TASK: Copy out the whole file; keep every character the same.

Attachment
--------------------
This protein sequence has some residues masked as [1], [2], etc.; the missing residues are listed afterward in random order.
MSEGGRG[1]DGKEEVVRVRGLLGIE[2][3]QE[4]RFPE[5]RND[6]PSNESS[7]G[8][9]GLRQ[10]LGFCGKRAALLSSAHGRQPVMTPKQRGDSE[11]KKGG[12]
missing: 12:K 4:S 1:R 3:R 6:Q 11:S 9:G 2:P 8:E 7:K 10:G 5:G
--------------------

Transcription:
This protein sequence has some residues masked as [1], [2], etc.; the missing residues are listed afterward in random order.
MSEGGRG[1]DGKEEVVRVRGLLGIE[2][3]QE[4]RFPE[5]RND[6]PSNESS[7]G[8][9]GLRQ[10]LGFCGKRAALLSSAHGRQPVMTPKQRGDSE[11]KKGG[12]
missing: 12:K 4:S 1:R 3:R 6:Q 11:S 9:G 2:P 8:E 7:K 10:G 5:G